Statin drug use nearly doubles your risk of diabetes, study claims.



There is a single clinical trial demonstrating that diabetes risk is adversely affected by statin use.


Time Health published an article entitled ‘statins may seriously increase diabetes risk’ based on their interpretation of a Finnish research study. The study was published in Diabetologica in 2015 and looked at the relationship between statin therapy and diabetes risk (1).

The study followed 8,749 non-diabetic participants, aged between 45 and 73 years of age, over a six-year period. The results of the study showed that participants receiving statin therapy had a 46% increased risk of type 2 diabetes. Additionally, study participants on statins who developed diabetes had decreased insulin sensitivity and decreased insulin secretion.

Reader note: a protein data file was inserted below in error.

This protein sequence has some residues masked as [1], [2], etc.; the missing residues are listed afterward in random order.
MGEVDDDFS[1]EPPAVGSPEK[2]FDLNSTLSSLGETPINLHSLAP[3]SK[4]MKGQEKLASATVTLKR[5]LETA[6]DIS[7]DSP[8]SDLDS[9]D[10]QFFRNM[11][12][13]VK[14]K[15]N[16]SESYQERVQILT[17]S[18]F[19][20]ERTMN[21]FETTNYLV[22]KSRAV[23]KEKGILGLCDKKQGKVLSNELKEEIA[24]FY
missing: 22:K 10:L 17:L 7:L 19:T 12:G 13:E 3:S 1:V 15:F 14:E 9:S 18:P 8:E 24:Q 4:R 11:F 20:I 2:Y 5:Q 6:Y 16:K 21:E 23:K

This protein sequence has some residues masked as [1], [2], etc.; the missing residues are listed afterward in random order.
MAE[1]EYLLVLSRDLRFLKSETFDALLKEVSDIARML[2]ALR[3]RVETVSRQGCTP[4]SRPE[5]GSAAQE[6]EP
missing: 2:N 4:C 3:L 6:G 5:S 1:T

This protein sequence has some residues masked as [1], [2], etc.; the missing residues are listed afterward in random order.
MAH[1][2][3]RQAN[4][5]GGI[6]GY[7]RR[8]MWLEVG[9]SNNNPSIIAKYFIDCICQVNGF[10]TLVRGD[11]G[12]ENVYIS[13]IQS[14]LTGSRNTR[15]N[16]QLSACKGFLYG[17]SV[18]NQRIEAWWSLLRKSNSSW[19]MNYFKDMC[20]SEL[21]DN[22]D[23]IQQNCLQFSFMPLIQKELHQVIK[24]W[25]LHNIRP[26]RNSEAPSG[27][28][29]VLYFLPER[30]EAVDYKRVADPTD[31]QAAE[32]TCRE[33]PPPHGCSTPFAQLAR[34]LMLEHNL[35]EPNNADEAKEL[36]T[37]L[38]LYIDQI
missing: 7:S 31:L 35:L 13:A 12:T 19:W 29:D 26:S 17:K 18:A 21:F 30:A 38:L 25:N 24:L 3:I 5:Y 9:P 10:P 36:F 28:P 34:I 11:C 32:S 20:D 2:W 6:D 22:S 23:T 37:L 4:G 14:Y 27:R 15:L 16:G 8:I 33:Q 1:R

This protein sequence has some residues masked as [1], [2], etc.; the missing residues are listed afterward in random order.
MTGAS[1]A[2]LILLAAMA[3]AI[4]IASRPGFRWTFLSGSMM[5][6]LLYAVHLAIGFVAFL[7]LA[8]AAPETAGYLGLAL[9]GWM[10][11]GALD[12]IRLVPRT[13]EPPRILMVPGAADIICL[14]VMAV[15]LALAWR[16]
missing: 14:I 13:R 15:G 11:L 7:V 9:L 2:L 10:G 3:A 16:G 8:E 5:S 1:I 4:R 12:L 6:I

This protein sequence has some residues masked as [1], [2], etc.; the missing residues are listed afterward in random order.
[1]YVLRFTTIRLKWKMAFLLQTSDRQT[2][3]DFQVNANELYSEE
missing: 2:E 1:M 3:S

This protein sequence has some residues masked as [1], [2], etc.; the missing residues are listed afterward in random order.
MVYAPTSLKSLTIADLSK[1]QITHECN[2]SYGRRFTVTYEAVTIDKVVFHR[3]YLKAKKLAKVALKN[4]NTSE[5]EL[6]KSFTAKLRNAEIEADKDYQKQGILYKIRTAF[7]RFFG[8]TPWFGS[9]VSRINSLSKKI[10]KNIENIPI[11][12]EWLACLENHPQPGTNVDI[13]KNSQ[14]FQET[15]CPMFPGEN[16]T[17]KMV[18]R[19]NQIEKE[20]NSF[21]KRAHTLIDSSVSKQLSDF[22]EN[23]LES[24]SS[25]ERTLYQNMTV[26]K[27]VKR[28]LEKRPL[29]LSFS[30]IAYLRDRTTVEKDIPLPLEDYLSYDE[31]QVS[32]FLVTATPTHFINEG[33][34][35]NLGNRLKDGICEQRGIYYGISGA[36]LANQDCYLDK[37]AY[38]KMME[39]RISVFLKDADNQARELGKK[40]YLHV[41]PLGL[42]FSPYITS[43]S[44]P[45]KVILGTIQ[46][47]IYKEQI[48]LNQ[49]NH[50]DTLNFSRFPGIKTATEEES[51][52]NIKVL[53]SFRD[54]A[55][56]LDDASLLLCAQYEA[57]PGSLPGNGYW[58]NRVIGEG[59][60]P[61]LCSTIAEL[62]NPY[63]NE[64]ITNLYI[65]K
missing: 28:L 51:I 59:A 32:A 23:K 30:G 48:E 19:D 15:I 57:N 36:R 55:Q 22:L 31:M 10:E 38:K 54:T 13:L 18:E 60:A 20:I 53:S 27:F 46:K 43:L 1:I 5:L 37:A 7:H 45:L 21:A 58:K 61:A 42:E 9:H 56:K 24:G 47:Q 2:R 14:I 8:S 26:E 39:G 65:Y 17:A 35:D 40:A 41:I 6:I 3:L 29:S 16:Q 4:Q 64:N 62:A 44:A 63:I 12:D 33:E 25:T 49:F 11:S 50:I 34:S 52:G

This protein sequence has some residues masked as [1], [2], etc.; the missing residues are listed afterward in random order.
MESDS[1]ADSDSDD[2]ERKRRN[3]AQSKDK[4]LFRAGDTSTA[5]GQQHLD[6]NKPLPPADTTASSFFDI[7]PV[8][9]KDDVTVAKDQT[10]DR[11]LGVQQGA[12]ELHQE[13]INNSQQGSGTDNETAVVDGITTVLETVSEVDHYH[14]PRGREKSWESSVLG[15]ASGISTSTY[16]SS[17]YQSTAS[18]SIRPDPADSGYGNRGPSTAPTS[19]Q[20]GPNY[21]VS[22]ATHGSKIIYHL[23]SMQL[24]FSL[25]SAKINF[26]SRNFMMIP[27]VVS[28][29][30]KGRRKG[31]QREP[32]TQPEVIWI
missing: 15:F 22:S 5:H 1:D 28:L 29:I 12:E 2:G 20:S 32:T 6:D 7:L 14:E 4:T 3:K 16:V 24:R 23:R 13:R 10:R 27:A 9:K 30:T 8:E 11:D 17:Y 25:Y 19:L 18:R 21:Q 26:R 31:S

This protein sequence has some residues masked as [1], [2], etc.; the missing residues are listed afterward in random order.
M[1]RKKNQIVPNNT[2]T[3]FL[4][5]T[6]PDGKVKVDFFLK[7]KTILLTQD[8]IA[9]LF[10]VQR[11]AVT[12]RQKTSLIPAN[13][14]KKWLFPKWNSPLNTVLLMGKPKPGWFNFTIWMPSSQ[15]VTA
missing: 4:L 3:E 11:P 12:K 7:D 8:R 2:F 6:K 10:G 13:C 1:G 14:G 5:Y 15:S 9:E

The metabolic risk factor profile of individuals who developed diabetes on statin therapy was similar to those who developed diabetes off statin therapy, which suggests that statin therapy is an independent risk factor for diabetes.

Clinical guidelines still recommend statin therapy as the overall benefit of statins in terms of reducing the risk of heart attacks and strokes is considered to outweigh the risk of developing diabetes.

In summary, a single clinical trial found a relationship between statin use and development of diabetes. However, the benefits of statin therapy are still considered to outweigh the risk of diabetes in patients with cardiovascular risk factors.

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